North Korea has invested a lot in getting its nuclear weapons, and there are no circumstances I can imagine where they would give them up. I do believe that a settlement ought to “cap” their inventory, and their production facilities dismantled. Call it an Iran Deal on steroids.

    • mark
      October 14, 2017 at 6:51 pm

      I’m sure the US would honour that deal, just as it honoured the Iran deal, with or without steroids.

  8. October 14, 2017 at 5:51 pm

    This article is a muddle. So, Trump the ‘serial liar’, in ‘a combination of ignorance and rashness’ is taking the military industrial complex at its word and assuming he has the capabilities and arsenal they advertise. Whereas all his sophisticated predecessors, not nearly as mendacious as Trump, kicked the can down the road because they knew the advertised capabilities were bs and they didn’t want to rock the boat.

    Furthermore, Mattis has “a duty to explain to Trump that Pentagon claims for that system are hype aimed at winning more appropriations from Congress.” More lying NOT emanating from Trump.

    How is Trump the first-order liar here? If anything his sin is naivete.

    Finally no one was a greater procuring cause for THAAD onto the peninsula than Kim with his James Bond binoculars. If he’s not picking up a commission check from LM, then he should. This is MacKinder mischief. No one wants a crisis-plagued peninsula right beneath the rumps of China and Russia more than the US. Kim is Goldfinger. He even has a nuclear mountain hideaway.

    • Zachary Smith
      October 14, 2017 at 6:38 pm

      How is Trump the first-order liar here? If anything his sin is naivete.

      Unfamiliarity with the facts is something all of us are guilty of at one time or other. The reason Trump draws such a searchlight on himself is that he has turned this into “serial” “willful” “ignorance”. The man is an arrogant ignoramus almost beyond belief, and is getting the reputation of not recognizing either “facts” or “reality” even if either one of them bit him on the *ss.

    • mark
      October 14, 2017 at 6:57 pm

      NB
      There is an echo here from 1939.
      Just before the war, Hitler visited the Luftwaffe research centre at Rechlin.
      He was shown all the new projects, jet aircraft, rockets and the like, and came away full of confidence with the impression that these advanced weapons would soon be available for actual use.
      He later said that the expectations created in his mind were a factor in his decision to go to war.
      Leaders are often told what they want to hear.

    • mike k
      October 15, 2017 at 8:37 am

      Your comment is a bit of a muddle. Goldfinger? Get real…….

  9. j. D. D.
    October 14, 2017 at 7:04 pm

    The author forgot the biggest lie of all, the one that got us into this mess. That is the whopper, stated by Hillary Clinton and repeated ad nauseum by Obama and the treasonous intel agencies, that says that the DNC computers were hacked by Russia.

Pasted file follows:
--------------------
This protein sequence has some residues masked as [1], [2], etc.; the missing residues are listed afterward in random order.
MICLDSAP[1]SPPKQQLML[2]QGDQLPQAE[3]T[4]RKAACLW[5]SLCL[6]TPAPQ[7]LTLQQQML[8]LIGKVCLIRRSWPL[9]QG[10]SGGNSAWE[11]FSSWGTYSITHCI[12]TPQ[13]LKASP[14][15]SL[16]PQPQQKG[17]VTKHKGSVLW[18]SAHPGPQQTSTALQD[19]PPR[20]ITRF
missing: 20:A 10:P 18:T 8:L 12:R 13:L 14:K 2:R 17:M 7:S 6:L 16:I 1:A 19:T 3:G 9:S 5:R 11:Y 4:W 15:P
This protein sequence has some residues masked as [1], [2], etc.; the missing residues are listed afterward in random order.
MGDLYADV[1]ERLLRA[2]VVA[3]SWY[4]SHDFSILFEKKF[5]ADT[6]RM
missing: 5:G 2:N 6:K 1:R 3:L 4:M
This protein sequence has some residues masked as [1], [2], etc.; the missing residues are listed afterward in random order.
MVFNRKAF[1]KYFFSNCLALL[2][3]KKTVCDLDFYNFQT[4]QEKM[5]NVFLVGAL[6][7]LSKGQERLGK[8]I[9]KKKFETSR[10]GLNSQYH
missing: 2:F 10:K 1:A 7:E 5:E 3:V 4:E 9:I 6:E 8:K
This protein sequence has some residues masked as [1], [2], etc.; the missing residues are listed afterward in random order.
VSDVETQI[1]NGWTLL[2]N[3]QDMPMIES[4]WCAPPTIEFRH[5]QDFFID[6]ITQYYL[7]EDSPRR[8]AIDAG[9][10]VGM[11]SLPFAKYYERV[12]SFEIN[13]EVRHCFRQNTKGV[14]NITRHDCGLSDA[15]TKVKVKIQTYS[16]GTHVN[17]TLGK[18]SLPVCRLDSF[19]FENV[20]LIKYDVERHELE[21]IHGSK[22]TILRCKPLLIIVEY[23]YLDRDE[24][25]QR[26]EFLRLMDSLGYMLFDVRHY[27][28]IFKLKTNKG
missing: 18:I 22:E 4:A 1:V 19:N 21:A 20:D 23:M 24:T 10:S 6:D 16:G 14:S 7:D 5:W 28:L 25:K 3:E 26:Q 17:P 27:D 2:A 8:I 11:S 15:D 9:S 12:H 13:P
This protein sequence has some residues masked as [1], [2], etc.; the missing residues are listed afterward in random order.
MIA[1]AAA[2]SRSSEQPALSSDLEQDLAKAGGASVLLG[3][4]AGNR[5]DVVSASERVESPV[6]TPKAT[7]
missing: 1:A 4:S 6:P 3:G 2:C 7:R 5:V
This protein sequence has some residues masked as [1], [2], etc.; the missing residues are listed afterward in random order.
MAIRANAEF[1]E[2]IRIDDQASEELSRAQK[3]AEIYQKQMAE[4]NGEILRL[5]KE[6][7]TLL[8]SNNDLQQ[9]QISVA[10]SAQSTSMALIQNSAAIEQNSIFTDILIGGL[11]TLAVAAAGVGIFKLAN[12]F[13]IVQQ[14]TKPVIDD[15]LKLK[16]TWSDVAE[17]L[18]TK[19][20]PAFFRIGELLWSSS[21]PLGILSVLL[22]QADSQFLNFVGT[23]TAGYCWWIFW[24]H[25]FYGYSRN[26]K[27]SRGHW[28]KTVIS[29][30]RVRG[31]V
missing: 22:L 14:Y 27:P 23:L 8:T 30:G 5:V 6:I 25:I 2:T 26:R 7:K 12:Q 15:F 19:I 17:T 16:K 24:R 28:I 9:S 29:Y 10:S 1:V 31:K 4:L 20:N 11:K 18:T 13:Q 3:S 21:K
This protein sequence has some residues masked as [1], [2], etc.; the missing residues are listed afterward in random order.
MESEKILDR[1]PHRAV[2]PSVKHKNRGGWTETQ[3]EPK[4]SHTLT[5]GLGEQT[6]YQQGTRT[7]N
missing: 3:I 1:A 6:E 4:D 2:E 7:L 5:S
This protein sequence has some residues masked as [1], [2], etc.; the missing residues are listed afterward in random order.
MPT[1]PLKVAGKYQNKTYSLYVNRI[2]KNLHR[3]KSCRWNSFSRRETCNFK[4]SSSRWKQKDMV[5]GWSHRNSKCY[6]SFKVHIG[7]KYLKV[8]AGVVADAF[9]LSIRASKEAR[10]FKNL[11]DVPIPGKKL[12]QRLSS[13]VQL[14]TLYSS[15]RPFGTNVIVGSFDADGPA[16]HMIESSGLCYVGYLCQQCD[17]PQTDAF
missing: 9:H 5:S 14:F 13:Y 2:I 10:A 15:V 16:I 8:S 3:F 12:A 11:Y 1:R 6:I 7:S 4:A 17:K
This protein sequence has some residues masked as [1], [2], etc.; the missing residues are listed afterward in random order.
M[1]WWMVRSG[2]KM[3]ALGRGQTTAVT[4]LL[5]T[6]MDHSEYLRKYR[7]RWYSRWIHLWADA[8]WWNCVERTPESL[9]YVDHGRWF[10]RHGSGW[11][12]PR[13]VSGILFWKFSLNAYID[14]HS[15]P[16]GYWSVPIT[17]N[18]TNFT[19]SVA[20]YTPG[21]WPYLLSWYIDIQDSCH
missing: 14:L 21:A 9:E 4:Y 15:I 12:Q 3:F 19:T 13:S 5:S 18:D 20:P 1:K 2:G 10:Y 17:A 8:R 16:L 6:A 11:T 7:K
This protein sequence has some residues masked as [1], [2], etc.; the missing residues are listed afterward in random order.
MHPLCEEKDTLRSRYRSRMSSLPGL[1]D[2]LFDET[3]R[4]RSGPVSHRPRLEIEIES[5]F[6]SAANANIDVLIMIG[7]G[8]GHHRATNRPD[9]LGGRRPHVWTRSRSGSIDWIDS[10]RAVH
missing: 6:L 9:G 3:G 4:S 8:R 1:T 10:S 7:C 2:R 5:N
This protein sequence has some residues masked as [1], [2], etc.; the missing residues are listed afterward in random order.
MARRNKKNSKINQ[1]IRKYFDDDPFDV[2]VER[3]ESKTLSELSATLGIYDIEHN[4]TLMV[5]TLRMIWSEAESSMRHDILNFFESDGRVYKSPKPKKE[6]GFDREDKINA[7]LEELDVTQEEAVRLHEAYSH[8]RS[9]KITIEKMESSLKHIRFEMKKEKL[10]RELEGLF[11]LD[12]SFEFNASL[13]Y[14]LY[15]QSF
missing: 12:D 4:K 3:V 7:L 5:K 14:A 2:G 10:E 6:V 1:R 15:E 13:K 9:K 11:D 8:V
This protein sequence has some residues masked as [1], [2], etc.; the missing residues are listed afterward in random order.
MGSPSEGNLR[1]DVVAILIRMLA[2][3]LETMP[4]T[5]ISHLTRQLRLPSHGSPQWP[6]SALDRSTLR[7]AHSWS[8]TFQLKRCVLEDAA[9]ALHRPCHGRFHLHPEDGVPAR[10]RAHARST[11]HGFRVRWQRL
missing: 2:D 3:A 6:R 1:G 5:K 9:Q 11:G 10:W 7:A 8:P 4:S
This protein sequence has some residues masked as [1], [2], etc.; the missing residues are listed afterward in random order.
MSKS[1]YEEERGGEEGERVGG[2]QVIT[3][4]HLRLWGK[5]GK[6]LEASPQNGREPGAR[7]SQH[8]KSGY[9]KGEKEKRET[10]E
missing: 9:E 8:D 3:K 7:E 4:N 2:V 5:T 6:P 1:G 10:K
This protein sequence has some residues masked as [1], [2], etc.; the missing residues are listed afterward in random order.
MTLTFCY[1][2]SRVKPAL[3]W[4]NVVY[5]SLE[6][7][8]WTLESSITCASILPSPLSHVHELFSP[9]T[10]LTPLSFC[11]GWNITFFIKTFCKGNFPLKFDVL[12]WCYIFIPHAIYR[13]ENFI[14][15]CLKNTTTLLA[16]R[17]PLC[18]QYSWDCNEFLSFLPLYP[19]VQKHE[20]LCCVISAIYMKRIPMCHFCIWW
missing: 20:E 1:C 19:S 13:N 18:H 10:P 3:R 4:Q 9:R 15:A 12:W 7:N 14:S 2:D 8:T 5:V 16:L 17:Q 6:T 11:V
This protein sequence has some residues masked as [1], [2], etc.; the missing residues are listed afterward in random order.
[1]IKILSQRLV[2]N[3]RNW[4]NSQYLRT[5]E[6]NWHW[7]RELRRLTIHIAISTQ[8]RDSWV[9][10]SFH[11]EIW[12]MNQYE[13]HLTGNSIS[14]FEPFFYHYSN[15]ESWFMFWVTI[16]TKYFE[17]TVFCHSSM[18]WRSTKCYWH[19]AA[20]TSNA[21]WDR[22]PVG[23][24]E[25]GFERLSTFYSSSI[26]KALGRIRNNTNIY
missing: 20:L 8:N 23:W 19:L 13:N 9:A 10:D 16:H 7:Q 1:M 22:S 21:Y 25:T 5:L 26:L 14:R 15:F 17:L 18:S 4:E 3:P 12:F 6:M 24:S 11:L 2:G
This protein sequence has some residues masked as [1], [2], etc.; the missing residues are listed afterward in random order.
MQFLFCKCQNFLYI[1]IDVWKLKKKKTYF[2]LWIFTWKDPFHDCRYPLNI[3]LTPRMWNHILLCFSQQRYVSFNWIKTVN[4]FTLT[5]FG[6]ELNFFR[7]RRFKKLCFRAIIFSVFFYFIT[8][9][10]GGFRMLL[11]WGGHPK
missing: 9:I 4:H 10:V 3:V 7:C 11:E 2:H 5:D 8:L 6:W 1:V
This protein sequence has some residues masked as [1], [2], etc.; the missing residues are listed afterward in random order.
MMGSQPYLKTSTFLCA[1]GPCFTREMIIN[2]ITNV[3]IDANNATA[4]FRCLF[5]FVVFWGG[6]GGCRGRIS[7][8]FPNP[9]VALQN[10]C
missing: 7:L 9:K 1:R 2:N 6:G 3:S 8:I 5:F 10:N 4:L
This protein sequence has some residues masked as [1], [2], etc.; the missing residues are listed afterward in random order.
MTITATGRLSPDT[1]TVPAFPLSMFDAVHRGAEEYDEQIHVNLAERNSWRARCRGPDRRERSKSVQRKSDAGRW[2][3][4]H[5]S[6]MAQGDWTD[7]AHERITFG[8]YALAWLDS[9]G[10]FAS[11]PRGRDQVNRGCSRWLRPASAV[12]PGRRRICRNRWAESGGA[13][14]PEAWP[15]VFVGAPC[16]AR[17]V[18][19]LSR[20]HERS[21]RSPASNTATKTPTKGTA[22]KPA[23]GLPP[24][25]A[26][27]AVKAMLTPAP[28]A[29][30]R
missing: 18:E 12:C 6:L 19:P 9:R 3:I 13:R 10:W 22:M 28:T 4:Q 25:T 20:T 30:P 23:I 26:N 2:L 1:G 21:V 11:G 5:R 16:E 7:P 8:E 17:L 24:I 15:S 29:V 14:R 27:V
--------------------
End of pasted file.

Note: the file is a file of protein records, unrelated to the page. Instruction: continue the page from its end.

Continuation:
10. Luther Blissett
    October 14, 2017 at 8:11 pm

    What if Trump’s preemptive first strike includes EMP ?

  11. joy gebhard
    October 14, 2017 at 9:06 pm

    President Trump is maybe misinformed and mis advised if he thinks North Korea(DPRK) is Afghanistan, Iraq, or Libya or any other country which US invaded. The experiences of North Korea including most savage occupation by Japan in the past and the devastating US bombings of the Korean Peninsula killing 20% of its northern population and destruction of its land and assets have taught lessons on its survivors and the government of North Korea more united and determined than ever before. From the days of fightig guérilla war against the Japanese brutal occupation of Korea in Manchuria and in the rugged freezing norther mountains of Korea, the people’s army of North Korea under its leader Kim Il Sung was iron disciplined to fight for its independence. They were dedicated for the cause and willing to sacrifice their life as they are today. With all the impressive US display of weapons, ships, and the bombers, the core of determining factor in the outcome of any war is its morale of the army as it proved in Vietnam. For North Korean people, the forced war would be for survival of its people, its land and its country. For USA the War would be in another foreign country another race and another culture, and the monetary benefit waiting of enlisted men and women
    More than seventy years of sanctions and hostile US policy and lengthy joint military exercises have trained North Korea for its defense even with its nuclear deterrence. It remind of the story of Goliath and David that the luck was not on the side of Goliath as all it needed was one sling shot on the head of the Giant.

  12. Wm. Boyce
    October 15, 2017 at 12:05 am

    Jeez, I’m sure glad all the geniuses on this site advocated for Trump, as we have the “workers paradise” evident. Are you people blind?

  13. Realist
    October 15, 2017 at 5:56 am

    Not that I trust the Congress, but that body had better pass a veto-proof bill that precludes the president from declaring war unilaterally or de-facto starting a war without congressional approval. I know that is already spelled out in the constitution, but that document seems to have been forgotten for over 70 years now, at any rate, the directive is totally ignored. The consequences for violating this directive should be immediate dismissal from office. That should go into the needed legislation.